A friend who knows him once told me that there are two Jay Monahans. “There’s Golf Jay and Hockey Jay,” he said of the mulish Boston native, “and you don’t want to meet Hockey Jay.”
It sounds as though it was Hockey Jay who addressed a meeting of PGA Tour players this week in Charlotte, at which the commissioner laid out in unambiguous terms the sanctions awaiting anyone who joins either of the splinter circuits promising gaudy sums in a bid to upend professional golf’s established order.
Multiple sources had Monahan reiterating his long-standing position: It means an immediate suspension from the PGA Tour and likely a lifetime ban. For the handful of players who thought their ship had come in with offers reported at $30 million, it must have been sobering to realize Monahan is bent on ensuring that ship – the seaworthiness of which is decidedly unproven – will have no life raft.
Whether it’s the Premier Golf League (PGL) or Super Golf League (SGL) – the former formerly financed by the Saudi regime’s blood money, the latter latterly flush from the same source – both face an identical stumbling block: persuading the PGA Tour’s best to jump. Since no one seems eager to be first over the rampart, that really means enticing a quorum to jump together. And that’s a tough sell when there’s anecdotal evidence that Monahan isn’t bluffing.
At the 2020 Genesis Invitational, there were rumors around Riviera that a prominent star might announce his support for the Premier Golf League concept. There was a contiguous debate at Tour HQ about the response should the player do so. Only two options were tabled: boot him immediately or wait until the tournament had concluded out of respect for the sponsor, much as Michael Corleone delayed whacking his brother-in-law Carlo until his kid was baptized.
While it’s clear the Tour is taking seriously the existential threat posed by these rival groups, it remains to be seen how it shores up the two principal vulnerabilities these concepts have exposed with the precision of, well, a bone saw. One involves fan perception (they don’t see the best golfers face each other often enough) while the other is a grievance among elite players (they deserve a lot more money).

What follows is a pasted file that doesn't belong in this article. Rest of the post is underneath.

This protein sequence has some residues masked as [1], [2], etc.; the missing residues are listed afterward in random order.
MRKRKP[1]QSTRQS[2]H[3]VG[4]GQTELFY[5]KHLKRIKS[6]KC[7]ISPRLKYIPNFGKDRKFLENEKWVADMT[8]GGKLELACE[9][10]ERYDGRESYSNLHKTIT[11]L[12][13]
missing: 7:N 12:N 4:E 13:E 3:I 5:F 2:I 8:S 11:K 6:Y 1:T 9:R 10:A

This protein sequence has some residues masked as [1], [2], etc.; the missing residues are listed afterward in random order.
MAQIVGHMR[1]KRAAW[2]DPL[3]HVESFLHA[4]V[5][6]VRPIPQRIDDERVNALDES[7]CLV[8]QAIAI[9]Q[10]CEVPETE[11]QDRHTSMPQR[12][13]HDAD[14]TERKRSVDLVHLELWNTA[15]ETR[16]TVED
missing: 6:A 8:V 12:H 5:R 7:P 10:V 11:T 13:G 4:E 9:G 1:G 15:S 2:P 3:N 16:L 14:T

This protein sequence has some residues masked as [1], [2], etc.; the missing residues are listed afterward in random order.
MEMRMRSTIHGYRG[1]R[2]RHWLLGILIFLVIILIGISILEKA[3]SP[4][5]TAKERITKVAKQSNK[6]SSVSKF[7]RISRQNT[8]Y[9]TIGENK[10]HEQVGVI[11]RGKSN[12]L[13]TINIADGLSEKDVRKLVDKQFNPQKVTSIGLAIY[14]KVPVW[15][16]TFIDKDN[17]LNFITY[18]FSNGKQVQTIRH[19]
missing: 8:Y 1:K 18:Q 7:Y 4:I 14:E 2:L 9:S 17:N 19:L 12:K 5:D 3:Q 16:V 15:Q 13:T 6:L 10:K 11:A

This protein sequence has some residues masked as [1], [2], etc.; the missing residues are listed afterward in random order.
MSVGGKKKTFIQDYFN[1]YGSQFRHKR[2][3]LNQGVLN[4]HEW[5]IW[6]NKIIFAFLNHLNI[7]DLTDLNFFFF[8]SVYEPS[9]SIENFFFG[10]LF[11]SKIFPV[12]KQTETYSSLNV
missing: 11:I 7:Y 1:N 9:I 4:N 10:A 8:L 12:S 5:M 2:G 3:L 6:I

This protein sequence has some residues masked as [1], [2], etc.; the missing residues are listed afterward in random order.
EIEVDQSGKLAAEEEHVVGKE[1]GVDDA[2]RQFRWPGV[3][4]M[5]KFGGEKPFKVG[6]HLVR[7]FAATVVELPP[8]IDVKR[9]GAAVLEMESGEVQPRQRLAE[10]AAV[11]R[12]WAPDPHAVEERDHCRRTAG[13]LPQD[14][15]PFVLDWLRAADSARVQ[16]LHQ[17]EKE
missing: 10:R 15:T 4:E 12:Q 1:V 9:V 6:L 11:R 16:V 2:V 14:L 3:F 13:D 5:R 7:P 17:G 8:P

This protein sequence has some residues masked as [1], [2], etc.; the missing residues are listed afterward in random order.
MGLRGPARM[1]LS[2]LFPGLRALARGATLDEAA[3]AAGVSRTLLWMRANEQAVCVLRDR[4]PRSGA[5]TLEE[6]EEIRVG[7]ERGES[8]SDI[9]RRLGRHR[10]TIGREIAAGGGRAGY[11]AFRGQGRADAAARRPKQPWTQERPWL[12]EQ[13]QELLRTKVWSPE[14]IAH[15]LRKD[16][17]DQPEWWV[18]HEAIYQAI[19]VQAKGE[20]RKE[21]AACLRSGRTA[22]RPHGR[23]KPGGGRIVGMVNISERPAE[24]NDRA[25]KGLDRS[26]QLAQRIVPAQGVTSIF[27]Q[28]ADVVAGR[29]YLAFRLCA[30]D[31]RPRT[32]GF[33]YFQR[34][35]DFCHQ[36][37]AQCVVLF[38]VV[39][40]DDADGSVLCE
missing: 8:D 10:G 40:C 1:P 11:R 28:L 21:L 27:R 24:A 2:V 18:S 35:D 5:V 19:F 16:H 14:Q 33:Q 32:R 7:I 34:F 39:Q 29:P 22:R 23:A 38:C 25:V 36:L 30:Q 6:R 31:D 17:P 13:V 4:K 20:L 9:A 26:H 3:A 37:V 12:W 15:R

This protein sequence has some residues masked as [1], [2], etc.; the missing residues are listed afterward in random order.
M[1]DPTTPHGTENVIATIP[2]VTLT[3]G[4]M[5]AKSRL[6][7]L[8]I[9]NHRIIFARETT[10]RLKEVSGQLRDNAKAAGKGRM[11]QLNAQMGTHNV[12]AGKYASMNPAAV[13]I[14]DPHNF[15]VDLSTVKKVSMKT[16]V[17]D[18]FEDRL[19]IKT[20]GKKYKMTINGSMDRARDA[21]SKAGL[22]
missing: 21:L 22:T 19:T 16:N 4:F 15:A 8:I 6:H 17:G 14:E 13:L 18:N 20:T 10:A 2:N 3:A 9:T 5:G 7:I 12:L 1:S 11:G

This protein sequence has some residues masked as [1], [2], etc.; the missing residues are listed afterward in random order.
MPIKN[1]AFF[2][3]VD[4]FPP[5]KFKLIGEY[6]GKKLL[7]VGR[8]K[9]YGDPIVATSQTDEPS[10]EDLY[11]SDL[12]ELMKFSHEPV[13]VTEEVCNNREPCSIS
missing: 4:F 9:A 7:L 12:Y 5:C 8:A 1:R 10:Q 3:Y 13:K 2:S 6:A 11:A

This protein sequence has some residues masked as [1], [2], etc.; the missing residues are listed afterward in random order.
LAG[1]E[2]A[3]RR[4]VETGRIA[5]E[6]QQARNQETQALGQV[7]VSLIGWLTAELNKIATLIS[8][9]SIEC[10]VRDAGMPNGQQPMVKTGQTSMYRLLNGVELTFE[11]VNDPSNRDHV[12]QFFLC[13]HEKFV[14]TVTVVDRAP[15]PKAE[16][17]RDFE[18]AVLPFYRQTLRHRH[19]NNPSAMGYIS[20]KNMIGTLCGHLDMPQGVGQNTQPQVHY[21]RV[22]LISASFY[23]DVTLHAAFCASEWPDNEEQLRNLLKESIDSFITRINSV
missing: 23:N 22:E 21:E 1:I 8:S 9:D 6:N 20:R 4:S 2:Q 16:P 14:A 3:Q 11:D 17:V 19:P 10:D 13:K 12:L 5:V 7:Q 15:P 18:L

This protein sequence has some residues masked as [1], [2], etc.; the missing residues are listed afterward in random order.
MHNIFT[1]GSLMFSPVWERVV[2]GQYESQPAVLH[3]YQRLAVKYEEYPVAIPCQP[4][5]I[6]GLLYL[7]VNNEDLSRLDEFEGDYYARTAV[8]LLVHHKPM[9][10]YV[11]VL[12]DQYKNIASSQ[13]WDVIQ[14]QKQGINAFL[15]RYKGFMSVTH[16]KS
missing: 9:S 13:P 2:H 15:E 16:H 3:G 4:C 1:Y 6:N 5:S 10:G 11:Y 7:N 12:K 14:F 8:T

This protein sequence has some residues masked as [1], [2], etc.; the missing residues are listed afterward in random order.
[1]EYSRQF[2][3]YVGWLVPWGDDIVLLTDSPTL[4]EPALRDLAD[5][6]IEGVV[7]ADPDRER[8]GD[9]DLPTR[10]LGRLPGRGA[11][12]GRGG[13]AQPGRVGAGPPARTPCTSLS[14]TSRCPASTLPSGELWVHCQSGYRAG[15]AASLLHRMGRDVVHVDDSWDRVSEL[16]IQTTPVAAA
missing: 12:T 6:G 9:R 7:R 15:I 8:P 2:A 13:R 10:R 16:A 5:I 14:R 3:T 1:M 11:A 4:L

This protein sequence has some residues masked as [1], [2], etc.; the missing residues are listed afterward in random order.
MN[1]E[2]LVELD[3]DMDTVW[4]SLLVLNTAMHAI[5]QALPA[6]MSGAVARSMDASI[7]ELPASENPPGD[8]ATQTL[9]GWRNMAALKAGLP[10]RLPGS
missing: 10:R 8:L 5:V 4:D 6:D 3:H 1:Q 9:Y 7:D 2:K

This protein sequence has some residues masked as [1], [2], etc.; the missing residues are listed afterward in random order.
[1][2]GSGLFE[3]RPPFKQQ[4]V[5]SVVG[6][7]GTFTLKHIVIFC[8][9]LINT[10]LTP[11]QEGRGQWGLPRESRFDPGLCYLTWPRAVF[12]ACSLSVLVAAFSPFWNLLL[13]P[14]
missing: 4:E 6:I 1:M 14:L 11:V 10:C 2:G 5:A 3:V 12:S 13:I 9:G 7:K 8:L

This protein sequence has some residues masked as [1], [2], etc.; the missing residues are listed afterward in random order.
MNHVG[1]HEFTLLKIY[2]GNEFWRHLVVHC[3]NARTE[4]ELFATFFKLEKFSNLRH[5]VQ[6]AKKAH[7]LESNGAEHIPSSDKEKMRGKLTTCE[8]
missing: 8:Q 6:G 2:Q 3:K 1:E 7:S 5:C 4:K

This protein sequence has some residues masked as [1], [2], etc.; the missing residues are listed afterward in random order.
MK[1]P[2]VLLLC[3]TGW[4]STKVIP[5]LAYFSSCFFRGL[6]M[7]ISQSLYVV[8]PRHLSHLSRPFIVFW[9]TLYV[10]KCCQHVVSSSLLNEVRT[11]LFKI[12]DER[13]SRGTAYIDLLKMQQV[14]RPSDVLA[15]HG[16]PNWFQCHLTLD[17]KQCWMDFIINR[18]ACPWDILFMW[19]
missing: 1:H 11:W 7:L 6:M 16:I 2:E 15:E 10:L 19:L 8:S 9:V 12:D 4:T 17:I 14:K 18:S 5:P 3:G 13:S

Both quandaries share an underlying issue: too many rank and file dregs cluttering up the PGA Tour product. That’s a thorny dilemma in a member-based organization, but there is a pathway to placating both constituencies. More than two decades after their creation, the oft-maligned World Golf Championships can finally serve a purpose.
Leaving aside the WGC-Dell Technologies Match Play, which features the top 64 ranked players who can be bothered trekking to Texas, the remaining three WGCs usually have between 72 and 78 competitors in the field. All of them – the WGC-Workday Championship, the WGC-FedEx St. Jude Invitational and the WGC-HSBC Champions – invite the top 50 in the world golf ranking then often fill empty lockers with the lower orders of other global tours. That produces more journeymen than would be countenanced in a PGL/SGL tournament.
These WGCs can be reimagined to address the twin issues exploited by the Premier and Super league conceits. By engineering elitism – if you’re not in the top 50, don’t expect an invitation – the Tour can not only showcase top players competing against each other more frequently, but use WGCs as a vehicle to bestow yet more riches upon them. It’s guaranteed money by another name, divvied up among the Goliaths while the Davids make rent at an opposite-field event.
The Tour could compel stars to play a minimum three WGCs each year or risk forfeiting ranking points earned at all of them, thus jeopardizing their top-50 status. The recently revealed Player Impact Program partially tackles the money grousing by bonusing players who move the needle with fans, but that only benefits a few. Weaponizing the WGCs against the PGL and SGL benefits all the Tour’s top players and viewers too.
There would almost certainly be objections from the incipient socialist resistance of Tour players who would not benefit from this and who have taken to insisting that money be spent for the greater good, which they define as themselves. It’s a tenuous argument. In the 2018-2019 Tour season – the last not impacted by Covid – a total of 120 players earned more than $1 million in prize money and FedEx Cup bonuses. The guy who finished 150th on the money list, on the strength of a solitary top-10, earned more than $660,000.
Those are handsome hauls for mediocrity. A reckoning on the relative worth of Tour players isn’t necessarily limited to the top of the food chain.
Hockey Jay has notified the Tour’s star players of the consequences if they split. Next up: spelling out for the rest of his membership what they must live with to prevent that happening.
Published at Golfweek.com, May 9, 2021.